A Series of Unpredictable Events

BY | May 9, 2022

The first four months of 2022 have been characterized by a series of unpredictable events – including a jarring face slap at the Oscars, a swift and cinematic (pending) takeover of Twitter, and unseasonably elevated market volatility. While markets will inherently exhibit some level of volatility, a combination of unique economic factors has resulted in a rather potent cocktail that many investors have yet to digest.

Given the rapid onset and historically disruptive impacts of the pandemic, the Federal Reserve had no choice but to slash interest rates and flood the market with liquidity – otherwise known as quantitative easing. This of course resulted in a historically low interest rate environment which in turn made capital very easy to come by – resulting in a state of market euphoria that welcomed investors both large and small. That is, until the pandemic (and now a Ukrainian war) ushered in a wave of supply chain constraints that produced a level of inflation not seen since the early 1980s – giving central banks no choice but to turn off the faucet.

This is the reality that we find ourselves in today; interest rates are rising, equity multiples are compressing, and to quote country music artist Ronnie Dunn (i.e., Brooks & Dunn) – the cost of livin’s high and goin’ up. This results in a very tricky dichotomy for investors, particularly because equities and fixed income (the value of which has an inverse relationship to interest rates) are both correcting in lock-step – two asset classes that have historically demonstrated a negative relationship with one another. In fact, the U.S. Aggregate Bond Index is down over 10% year-to-date while the S&P 500 sits 14% off its previous record high – a strange and rather discouraging reality for the typical investor.

At Silicon Hills, we’ve been monitoring this economic transition and realized several months ago that frothy equity multiples and historically low interest rates (which were bound to rise at some point) would soon erode traditional public market portfolios. In fact, we provided the following remarks in our 2021 year-end commentary:

With interest rates sitting near all-time-lows, inflationary pressures and subsequent monetary policy tightening are likely to force rates even higher – the result of which could be detrimental to investors relying on some combination of cash and fixed income for capital preservation. Not only would equities encounter headwinds along the way, but inflation would result in a negative yield for cash and rising interest rates would produce a negative return for most fixed income – the combination of which could be devastating.

We also discussed a periodic repositioning of our investment program based on the following tenets:

  • Equities may seem overvalued, but there is still plenty of opportunity in the market.
  • Despite the risks and recent market volatility, the opportunity cost of not participating in equity markets is substantial.
  • Diversification within asset classes can be obtained just as effectively as diversification across asset classes.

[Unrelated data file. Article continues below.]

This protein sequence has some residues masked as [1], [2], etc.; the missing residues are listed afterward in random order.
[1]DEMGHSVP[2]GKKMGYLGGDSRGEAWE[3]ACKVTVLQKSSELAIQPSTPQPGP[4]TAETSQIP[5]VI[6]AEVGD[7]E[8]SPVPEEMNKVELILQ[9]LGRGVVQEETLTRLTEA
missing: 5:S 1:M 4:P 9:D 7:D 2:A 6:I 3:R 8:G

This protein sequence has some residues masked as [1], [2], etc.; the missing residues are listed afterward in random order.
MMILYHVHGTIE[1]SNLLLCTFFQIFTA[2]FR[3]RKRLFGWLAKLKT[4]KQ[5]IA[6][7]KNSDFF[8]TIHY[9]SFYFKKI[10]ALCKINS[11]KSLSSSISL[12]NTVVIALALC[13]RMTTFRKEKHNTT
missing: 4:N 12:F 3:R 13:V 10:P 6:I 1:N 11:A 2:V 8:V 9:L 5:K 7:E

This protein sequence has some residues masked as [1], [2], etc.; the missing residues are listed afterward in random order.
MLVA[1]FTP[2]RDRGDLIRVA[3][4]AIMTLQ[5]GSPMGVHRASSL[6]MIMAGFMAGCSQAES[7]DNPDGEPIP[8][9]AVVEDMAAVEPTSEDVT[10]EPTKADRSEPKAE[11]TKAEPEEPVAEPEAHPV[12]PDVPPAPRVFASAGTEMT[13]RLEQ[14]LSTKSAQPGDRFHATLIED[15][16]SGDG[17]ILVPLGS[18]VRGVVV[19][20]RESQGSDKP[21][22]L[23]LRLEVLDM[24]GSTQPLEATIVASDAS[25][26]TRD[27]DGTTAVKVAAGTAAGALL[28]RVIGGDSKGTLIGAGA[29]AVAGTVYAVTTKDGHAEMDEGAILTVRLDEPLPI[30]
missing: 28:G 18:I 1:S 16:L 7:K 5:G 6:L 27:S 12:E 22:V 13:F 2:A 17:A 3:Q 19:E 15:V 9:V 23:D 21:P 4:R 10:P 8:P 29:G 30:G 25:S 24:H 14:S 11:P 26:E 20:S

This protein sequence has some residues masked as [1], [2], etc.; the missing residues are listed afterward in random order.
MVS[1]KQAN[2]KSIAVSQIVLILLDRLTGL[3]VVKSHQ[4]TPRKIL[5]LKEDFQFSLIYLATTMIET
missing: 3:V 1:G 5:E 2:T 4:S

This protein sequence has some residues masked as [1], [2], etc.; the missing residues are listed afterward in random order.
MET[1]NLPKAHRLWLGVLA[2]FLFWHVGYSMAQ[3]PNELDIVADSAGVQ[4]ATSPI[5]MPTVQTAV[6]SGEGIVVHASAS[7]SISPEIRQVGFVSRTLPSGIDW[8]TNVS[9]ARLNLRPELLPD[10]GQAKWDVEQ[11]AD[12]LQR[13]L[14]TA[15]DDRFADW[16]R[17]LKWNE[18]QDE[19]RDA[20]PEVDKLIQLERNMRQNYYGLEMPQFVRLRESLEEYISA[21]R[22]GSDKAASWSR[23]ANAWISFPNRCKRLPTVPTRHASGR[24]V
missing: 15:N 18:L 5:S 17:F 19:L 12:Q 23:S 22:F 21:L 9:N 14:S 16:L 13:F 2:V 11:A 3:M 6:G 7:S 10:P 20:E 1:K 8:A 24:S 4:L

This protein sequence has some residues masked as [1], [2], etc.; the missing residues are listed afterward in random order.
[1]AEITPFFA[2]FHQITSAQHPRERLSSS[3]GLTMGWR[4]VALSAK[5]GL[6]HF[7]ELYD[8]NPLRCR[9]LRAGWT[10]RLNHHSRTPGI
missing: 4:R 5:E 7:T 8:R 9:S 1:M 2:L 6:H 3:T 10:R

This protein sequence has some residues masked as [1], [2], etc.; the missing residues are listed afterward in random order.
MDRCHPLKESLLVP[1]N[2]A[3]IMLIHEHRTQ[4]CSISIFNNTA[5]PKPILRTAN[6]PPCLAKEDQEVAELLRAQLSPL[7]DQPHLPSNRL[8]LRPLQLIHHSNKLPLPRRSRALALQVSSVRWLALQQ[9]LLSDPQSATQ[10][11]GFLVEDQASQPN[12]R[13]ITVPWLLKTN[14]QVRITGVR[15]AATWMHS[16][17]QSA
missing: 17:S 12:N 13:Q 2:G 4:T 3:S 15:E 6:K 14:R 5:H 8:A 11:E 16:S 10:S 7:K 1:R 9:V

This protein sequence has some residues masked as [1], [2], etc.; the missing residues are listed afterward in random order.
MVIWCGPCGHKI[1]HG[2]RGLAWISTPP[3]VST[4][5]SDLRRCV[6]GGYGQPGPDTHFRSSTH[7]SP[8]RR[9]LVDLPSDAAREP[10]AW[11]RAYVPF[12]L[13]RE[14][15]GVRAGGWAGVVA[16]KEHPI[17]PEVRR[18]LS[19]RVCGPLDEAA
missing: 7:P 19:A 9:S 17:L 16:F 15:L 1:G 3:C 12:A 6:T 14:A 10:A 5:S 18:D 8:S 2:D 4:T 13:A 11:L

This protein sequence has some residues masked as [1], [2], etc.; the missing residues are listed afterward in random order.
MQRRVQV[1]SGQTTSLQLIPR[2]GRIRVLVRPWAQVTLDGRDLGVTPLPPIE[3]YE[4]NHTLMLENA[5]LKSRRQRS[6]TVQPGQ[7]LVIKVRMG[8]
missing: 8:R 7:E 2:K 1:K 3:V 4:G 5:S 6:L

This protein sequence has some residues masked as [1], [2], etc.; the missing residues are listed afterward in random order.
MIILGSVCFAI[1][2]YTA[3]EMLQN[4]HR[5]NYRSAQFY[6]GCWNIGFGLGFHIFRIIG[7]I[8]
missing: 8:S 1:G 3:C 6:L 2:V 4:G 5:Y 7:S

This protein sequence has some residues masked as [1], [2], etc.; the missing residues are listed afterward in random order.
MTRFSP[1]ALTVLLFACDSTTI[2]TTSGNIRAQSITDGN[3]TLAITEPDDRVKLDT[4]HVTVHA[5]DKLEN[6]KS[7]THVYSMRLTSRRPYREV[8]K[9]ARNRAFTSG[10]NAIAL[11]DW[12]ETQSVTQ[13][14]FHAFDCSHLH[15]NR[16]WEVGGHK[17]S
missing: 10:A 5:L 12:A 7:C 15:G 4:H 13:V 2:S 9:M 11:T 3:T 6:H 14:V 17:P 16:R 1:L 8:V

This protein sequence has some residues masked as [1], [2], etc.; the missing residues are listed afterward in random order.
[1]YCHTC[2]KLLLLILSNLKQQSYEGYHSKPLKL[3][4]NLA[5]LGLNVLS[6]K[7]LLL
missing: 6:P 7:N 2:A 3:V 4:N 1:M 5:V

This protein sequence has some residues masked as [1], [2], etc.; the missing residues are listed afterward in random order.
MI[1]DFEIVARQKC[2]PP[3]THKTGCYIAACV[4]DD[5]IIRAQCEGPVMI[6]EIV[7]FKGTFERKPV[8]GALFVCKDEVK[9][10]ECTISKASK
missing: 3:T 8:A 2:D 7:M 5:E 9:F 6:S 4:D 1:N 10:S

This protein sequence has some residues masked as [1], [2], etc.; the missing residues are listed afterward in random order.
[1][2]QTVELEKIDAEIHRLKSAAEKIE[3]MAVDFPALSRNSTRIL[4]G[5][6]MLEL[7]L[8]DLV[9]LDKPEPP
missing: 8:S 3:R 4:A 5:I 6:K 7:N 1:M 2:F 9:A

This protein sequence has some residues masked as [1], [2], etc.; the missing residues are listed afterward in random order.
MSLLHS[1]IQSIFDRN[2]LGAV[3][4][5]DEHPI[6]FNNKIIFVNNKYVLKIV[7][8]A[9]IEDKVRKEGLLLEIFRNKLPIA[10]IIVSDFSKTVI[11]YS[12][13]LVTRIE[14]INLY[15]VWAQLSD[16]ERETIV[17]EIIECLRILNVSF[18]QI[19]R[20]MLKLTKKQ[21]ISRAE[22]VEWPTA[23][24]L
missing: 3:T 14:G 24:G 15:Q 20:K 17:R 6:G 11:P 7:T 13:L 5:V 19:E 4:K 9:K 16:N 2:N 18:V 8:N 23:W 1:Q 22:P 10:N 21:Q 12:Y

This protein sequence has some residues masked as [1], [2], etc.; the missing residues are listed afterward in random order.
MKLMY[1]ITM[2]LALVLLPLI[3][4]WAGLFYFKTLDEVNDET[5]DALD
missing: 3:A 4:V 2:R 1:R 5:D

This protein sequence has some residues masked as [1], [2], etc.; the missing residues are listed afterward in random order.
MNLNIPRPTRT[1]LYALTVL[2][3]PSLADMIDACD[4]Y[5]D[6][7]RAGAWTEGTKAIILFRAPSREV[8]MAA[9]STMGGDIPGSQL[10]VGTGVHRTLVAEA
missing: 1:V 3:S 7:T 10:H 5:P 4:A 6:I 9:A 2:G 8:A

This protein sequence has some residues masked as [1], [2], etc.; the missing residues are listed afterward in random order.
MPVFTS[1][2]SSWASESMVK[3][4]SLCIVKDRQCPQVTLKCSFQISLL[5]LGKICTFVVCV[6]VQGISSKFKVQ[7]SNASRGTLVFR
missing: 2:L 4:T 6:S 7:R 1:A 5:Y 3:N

• Alternative investment strategies are becoming increasingly vital to portfolio construction – especially when compared to traditional fixed income.

Considering the S&P 500 peaked just seven trading days after this article was published on December 22nd, we remain strongly convicted in our findings. Attempting to time entry or exit into the market is a failing strategy with significant opportunity cost, but emphasizing quality within equities and leveraging alternative risk-managing vehicles (in lieu of traditional fixed income) has provided much-needed stability for our clients. In fact, many of our clients have likely noticed a series of trades in recent months introducing a value-tilt within equities, as well as one or more of the following alternative strategies:

Managed Futures

A systematic, quant-based strategy that can take long and short positions in various futures markets – including commodities, currencies, and other derivative instruments.

Managed Volatility

Another systematic, quant-based strategy that buys and sells volatility contracts on the S&P 500 – offering a means of crisis alpha in severe tail-risk events such as the pandemic-induced selloff in early 2020.

Target Risk & Style Premia Funds

Leverages systematic, risk-budgeting approaches to remove market risk and capture the returns of various risk premiums – including equity risk, interest rate risk, credit risk, and inflation risk.

Private Equity

Provides equity exposure to privately-owned companies – typically sub-categorized as venture capital, growth equity, or buyouts depending on the maturity of the underlying companies.

Private Credit

Refers to debt investments not financed by banks or traded on an open market – characterized by the quality and structure of the underlying debt.

Real Assets

Represents the largest alternative asset class with investments falling into one of three categories – real estate, infrastructure, or land and natural resources (i.e., commodities).

Rising interest rates and compressing equity multiples have resulted in a dual headwind for most traditional public market portfolios, and though the future can’t be predicted with any degree of certainty, we believe that portfolios should be prepared for a significant and persistent regime shift. At Silicon Hills, we’re focusing on high-quality equities and a series of alternative investments to do exactly that – and we don’t foresee that changing anytime soon. Publicly-traded equities and fixed income have faced an uphill battle thus far in 2022, but by tapping into uncorrelated, non-traditional asset classes – our clients can remain confidently invested across all market cycles despite the unpredictable events that may lie ahead.

Dean Rogers

About the Author

Dean Rogers, CFA

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